78. Some Provincial and College Issues 78
  79. • Listing conditions for which marijuana can be obtained, including other conditions as determined in writing...” Why Canadian regulatorybodies wereappropriately leery of US style "Marijuana Pill Mills” 79
  80. CMA, Canadian Family Physician, CMPA, Individual Provincial College’s Positions • The Canadian Medical Association has consistently opposed Health Canada’s approach which places physicians in the role of gatekeeper in authorizing access to marijuana. • Current Canadian Family Physician guidelines do not enthusiastically endorse cannabinoids • CMPA publications detailed individual physician’s responsibility and informed decision-making- also emphasize no obligation on the part of reluctant physicians to participate in prescribing • All of the above-? Relevance after legalization 80
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  82. Some ethical and professional issues 82
  83. If an individual decides to take the endorsement plunge 83
  84. First-Somequestionstopose… Dr Marc Kerba TBCCJune 12th, 2019 84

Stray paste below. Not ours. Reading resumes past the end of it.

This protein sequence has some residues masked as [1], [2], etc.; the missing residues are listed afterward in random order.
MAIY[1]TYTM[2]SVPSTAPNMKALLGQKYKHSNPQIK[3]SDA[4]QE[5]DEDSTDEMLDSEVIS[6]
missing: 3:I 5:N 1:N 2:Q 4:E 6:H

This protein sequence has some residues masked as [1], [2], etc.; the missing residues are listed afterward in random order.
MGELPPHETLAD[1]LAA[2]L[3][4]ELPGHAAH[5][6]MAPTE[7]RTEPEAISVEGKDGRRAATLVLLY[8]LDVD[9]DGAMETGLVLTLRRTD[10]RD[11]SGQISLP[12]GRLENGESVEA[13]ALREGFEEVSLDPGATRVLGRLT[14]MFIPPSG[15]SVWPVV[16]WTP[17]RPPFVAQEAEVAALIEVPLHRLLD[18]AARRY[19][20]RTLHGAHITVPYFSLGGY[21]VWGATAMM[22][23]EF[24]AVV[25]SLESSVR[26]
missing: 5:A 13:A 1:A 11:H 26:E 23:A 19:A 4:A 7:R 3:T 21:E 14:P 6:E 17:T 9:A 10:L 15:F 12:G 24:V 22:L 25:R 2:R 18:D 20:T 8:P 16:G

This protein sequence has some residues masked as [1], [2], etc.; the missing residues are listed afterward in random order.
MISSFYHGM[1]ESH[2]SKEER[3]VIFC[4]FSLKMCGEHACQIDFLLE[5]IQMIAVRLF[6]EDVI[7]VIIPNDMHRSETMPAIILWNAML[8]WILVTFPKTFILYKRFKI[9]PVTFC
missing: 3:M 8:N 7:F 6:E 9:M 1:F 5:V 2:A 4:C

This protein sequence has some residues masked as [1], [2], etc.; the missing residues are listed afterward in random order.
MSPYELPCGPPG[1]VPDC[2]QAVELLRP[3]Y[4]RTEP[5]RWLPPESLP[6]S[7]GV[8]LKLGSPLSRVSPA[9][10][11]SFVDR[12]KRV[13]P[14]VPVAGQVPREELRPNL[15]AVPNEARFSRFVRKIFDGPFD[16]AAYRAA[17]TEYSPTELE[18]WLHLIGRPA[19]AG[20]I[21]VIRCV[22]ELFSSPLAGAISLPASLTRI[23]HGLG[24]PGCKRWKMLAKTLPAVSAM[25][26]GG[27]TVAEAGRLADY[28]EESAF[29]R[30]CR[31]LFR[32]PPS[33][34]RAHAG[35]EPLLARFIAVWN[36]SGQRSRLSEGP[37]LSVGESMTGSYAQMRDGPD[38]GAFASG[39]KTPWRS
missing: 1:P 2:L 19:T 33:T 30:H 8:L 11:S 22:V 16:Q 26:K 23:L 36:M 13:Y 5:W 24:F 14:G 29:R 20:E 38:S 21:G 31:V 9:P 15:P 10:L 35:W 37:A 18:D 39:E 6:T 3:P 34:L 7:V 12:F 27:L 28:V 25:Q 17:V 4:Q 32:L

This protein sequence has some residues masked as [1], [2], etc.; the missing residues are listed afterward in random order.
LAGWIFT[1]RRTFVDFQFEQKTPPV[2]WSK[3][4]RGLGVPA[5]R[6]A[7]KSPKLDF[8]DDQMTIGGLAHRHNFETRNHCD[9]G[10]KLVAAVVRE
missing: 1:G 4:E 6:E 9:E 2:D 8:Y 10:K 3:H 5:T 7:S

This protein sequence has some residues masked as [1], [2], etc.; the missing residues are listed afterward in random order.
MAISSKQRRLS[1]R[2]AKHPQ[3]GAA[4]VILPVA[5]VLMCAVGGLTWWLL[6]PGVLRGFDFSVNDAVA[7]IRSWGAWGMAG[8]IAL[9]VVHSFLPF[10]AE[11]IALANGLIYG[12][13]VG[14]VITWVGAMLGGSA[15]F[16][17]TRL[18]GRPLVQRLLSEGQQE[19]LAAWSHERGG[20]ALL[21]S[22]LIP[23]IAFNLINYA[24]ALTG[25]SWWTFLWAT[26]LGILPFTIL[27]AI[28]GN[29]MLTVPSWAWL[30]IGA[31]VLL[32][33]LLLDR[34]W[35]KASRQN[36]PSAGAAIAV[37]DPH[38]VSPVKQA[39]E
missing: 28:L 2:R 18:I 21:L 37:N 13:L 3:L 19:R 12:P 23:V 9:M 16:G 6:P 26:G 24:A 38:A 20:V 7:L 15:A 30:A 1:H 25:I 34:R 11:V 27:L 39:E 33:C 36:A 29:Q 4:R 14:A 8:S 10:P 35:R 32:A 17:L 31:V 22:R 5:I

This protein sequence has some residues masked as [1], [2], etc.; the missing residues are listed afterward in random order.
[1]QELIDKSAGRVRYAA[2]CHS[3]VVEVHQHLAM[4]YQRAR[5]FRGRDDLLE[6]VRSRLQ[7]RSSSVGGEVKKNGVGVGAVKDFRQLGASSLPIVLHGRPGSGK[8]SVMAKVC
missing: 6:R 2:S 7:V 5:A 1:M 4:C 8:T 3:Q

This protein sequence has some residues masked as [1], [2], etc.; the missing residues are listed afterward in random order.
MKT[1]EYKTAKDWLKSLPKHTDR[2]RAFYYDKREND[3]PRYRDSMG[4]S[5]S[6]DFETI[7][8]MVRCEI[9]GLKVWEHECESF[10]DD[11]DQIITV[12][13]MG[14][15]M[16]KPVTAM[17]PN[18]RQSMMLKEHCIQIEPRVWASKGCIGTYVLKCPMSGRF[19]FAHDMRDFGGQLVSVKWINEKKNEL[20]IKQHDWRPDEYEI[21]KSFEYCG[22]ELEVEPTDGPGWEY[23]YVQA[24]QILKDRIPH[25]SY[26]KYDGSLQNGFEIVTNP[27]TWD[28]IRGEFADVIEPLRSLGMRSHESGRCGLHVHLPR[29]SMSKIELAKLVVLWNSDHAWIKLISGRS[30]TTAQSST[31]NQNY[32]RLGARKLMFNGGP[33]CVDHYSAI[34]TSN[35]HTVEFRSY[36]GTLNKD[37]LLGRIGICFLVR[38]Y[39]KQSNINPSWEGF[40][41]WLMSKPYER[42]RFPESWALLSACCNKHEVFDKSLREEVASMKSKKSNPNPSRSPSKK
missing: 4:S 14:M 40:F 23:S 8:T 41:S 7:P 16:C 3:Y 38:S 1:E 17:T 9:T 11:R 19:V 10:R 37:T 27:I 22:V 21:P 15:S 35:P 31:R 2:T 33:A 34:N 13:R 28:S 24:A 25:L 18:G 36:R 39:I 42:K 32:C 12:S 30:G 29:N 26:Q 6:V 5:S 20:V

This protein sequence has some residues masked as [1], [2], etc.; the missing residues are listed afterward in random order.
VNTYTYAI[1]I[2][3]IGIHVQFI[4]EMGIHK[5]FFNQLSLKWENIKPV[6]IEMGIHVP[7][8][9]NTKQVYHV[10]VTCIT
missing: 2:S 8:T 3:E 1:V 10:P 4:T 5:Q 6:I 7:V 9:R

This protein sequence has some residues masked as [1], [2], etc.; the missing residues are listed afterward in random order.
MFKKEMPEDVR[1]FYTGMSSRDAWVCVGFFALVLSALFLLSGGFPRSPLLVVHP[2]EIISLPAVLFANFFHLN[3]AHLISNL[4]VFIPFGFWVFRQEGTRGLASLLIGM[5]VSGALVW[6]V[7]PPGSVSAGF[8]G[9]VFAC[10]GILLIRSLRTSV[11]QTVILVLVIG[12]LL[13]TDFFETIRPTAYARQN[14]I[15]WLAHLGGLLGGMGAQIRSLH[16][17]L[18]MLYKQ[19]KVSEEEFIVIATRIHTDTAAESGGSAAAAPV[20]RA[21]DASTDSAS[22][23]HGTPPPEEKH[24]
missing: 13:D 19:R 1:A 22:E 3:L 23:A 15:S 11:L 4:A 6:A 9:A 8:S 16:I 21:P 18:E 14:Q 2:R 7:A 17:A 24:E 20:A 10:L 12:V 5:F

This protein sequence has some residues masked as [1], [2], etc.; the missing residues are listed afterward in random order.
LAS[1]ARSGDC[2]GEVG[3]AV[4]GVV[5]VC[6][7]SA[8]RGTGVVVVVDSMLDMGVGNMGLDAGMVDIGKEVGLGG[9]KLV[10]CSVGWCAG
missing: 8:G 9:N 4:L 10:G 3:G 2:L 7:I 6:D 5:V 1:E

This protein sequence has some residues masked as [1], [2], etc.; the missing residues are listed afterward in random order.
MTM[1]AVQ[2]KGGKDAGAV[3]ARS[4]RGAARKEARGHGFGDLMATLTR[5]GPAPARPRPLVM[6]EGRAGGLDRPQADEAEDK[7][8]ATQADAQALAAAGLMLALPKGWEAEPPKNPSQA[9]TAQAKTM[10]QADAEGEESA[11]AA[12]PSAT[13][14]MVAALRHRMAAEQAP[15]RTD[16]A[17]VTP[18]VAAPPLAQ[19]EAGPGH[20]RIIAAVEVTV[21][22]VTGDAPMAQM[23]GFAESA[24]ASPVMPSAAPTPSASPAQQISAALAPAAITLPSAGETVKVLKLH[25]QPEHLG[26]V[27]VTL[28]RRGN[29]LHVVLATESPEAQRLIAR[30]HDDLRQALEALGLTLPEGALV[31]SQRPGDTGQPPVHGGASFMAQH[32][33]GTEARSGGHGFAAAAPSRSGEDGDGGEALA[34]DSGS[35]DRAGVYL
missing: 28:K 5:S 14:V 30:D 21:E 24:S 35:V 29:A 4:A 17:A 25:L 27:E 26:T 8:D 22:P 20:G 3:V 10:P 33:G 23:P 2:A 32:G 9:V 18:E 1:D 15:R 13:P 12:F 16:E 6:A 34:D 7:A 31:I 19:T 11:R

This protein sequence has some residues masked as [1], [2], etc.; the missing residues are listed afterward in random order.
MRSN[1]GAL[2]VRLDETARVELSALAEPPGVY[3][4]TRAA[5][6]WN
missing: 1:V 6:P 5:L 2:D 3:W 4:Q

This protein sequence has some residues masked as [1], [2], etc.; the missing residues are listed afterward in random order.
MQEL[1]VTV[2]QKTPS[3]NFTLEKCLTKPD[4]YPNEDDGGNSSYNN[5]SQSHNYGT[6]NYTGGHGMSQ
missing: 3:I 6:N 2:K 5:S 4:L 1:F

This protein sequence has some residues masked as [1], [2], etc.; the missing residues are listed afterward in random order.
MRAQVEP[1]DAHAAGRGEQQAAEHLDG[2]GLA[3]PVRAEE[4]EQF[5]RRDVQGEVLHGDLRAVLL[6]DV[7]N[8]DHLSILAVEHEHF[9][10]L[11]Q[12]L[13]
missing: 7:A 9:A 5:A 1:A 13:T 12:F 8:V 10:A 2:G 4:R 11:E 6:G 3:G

85. Next: Be sure to satisfy any legal and documentation concerns • Few absolute contraindications but if recommending should assess/council for psychosis, bipolar disorder, significant cardiac disorder, lactation and pregnancy, prior history of significant substance abuse, and documented cannabis allergies. • Should document education:driving not recommended for 4 hours after inhaled, 6 hours after oral, or 8 hours if any “high” or euphoria experienced , as well as other risks • Fortunately no longer necessary to arrange and document regular follow-ups as per earlier pre-legalization individual provincial requirements 85